Notes in the Margin

On the intersection of web apps, digital content and social media

Archive for the ‘Sustainability’ Category

“What if social media was actually about social impact?”

In this article, Valerie Casey “called on designers, creators, developers and strategists in the interactive community to take on a leadership role, after having been “virtually absent” in the conversation around sustainability.”

The idea is that the Interactive community has “systems thinking in its blood”, and systems thinking skills are required to look holistically at the set of problems associated with sustainability:

It’s interesting to note the conflation of “interactive community” with “social media”, two technical arenas that are still distinct in my mind. Nonetheless, the argument is still interesting – and perhaps both disciplines can use their systems thinking to work toward more sustainable behaviors and choices.

via The interactive community’s next challenge: sustainability | SmartBlog On Social Media.

Written by tstaley

March 22, 2010 at 6:57 am

Global Warming: No Big Deal? (The Atlantic)

It’s fascinating to understand what forces and influences cause people to change behavior. In the case of climate change, what will actually get each of us to moderate our consumption patterns?

I recognize that simply understanding the data and popular opinion does not affect me or others, but this post from The Atlantic cites a survey by Yale climate change research scientist Anthony Leiserowitz, which asked Americans, “Who will be most harmed by climate change?”

First of all, no group scored higher than 45% (Plant and animal species). Doesn’t that contradict the facts? As a population do we think that, yes, the climate will change but most of us think that it won’t have any operative effect on the biosphere?

It gets worse: 44 percent felt that future generations will be affected, which should give some pause to reflect on behavior. But only 10% felt that climate change would affect them personally.

No wonder nobody’s taking it seriously – 90% assume it’s somebody else’s problem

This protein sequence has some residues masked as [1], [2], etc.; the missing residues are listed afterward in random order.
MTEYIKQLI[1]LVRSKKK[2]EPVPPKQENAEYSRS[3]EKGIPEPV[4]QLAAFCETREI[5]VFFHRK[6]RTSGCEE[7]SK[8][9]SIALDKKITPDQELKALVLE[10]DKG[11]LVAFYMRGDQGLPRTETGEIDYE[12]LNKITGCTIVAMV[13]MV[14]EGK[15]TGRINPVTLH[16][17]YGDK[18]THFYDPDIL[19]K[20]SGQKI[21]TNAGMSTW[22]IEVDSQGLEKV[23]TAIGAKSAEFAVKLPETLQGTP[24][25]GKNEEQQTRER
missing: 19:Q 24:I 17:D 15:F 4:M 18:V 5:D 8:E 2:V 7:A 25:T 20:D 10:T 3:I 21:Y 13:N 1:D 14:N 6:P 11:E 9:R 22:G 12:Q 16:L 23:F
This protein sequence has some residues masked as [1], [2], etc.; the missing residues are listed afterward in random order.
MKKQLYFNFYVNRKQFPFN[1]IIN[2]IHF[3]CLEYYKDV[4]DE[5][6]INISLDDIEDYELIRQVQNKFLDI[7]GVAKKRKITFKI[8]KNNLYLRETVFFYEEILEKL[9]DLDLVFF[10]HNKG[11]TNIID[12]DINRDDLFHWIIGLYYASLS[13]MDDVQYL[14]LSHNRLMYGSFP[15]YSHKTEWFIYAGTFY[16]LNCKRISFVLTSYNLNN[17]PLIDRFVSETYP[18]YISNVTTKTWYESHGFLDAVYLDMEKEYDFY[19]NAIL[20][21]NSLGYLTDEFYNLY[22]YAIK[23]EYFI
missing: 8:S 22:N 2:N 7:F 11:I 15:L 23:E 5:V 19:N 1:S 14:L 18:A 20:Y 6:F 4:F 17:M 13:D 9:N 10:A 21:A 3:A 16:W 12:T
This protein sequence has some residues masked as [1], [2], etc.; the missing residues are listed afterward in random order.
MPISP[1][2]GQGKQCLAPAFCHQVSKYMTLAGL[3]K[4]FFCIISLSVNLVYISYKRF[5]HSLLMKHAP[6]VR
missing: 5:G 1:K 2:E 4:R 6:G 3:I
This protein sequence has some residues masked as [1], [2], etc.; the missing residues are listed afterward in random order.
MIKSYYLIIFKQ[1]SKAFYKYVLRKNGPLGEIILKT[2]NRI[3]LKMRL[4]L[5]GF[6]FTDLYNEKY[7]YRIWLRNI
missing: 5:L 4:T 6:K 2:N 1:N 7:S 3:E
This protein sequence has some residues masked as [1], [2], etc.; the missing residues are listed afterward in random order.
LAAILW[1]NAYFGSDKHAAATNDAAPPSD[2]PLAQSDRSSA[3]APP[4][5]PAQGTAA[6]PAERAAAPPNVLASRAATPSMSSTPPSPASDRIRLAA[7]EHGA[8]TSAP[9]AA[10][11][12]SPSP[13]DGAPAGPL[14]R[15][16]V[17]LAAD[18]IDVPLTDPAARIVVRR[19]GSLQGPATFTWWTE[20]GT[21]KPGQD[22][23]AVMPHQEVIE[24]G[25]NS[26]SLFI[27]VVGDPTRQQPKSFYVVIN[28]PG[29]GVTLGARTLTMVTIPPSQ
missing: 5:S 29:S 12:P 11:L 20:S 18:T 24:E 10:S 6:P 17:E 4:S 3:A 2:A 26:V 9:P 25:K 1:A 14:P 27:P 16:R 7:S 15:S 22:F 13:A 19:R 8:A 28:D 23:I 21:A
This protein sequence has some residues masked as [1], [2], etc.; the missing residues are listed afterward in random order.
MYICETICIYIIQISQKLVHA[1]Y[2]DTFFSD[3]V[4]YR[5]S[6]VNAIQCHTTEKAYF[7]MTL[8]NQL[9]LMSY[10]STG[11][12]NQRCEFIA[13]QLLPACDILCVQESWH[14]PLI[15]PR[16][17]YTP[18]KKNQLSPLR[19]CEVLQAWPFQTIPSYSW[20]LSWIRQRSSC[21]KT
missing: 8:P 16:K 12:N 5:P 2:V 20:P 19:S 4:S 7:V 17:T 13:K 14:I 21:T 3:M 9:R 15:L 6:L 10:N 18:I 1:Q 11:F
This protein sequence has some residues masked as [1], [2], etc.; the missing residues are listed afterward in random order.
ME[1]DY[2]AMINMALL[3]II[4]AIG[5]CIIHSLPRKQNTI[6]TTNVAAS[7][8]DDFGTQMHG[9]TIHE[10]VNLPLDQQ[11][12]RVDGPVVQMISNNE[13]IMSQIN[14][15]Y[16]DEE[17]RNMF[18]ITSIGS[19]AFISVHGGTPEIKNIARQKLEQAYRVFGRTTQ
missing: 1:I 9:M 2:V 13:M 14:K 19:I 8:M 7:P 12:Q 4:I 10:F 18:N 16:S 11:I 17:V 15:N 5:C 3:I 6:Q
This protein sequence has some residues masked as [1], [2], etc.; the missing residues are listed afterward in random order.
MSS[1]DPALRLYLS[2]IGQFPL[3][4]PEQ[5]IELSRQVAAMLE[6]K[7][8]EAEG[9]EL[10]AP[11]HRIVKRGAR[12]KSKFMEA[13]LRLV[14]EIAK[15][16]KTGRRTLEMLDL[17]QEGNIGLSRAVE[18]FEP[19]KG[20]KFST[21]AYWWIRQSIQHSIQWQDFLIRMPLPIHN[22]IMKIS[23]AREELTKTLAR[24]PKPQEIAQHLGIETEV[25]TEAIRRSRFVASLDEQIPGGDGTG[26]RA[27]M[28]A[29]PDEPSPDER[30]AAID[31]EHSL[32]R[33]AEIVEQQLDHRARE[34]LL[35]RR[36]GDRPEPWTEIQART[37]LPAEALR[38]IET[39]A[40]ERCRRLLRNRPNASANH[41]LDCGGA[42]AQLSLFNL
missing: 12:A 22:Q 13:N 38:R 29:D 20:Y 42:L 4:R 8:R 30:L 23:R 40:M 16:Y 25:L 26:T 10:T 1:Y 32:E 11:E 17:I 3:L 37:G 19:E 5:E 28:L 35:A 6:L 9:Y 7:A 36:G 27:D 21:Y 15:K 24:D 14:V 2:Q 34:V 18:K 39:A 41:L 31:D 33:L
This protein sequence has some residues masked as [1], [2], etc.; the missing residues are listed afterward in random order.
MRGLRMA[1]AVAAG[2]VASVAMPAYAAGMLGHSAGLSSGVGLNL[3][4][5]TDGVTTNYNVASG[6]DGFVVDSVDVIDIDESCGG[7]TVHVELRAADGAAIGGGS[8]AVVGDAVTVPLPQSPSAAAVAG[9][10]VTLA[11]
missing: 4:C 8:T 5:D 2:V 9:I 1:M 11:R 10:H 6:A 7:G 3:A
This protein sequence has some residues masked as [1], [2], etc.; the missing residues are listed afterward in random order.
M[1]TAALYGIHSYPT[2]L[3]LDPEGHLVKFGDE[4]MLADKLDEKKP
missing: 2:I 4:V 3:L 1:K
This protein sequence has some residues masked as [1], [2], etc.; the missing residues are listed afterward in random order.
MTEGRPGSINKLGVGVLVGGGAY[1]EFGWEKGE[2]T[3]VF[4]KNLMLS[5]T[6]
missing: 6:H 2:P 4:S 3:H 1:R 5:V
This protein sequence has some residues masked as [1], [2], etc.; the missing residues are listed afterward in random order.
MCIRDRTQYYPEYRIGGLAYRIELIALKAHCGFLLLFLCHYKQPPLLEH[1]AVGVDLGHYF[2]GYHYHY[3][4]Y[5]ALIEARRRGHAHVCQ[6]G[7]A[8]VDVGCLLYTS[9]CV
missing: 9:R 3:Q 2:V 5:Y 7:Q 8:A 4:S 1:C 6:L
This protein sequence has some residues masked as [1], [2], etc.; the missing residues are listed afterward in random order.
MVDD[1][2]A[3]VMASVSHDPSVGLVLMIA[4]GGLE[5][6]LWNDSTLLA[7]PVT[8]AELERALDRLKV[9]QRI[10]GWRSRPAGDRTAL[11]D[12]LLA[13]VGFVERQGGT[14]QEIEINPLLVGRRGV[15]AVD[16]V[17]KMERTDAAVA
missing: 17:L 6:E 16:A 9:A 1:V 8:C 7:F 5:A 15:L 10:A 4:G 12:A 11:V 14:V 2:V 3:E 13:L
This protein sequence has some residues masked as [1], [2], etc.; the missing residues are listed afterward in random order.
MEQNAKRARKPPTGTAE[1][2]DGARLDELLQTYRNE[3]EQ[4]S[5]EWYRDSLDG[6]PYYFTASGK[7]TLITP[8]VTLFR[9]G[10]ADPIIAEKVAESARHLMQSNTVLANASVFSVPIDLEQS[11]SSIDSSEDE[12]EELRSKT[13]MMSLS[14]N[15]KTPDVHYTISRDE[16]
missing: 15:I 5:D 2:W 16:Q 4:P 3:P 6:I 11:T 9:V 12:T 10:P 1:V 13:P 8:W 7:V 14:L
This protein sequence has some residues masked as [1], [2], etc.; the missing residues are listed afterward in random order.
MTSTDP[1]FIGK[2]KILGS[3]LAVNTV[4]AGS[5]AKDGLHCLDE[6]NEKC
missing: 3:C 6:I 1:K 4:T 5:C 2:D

via Global Warming: No Big Deal? – Science and Tech – The Atlantic.

The article goes on to show differences on belief in the climate change crisis, based on political ideology:

Then there’s the gap between the believers and the non-believers. Some look at the facts and see potential disaster, while others see the same evidence and call climate change a hoax. Where does that gap come from? This is where the “cultural cognition of risk” comes into play. The position you take on an issue like climate change will in part be a reflection of your basic attitudes about the ideal society. Do you prefer a hierarchical society, with firm lines of authority and fixed economic and social classes? An egalitarian society, free of imposed economic and social limitations? An individualist society, with little government involvement? Or a communitarian system, with significant government and societal intervention to solve problems?

Hierarchists are often climate change deniers, because solutions to the problem threaten the economic status quo with which they’re most comfortable. Individualists, who, as a rule, resist the kind of social and government intervention that solutions to climate change will require, also tend to deny the problem.  Egalitarians and communitarians, on the other hand, generally believe strongly in the threat of climate change, since the solutions challenge entrenched economic structures, and require more government/social intervention—the kinds of societies egalitarians and communitarians favor.

Written by tstaley

March 3, 2010 at 3:05 pm

Posted in Sustainability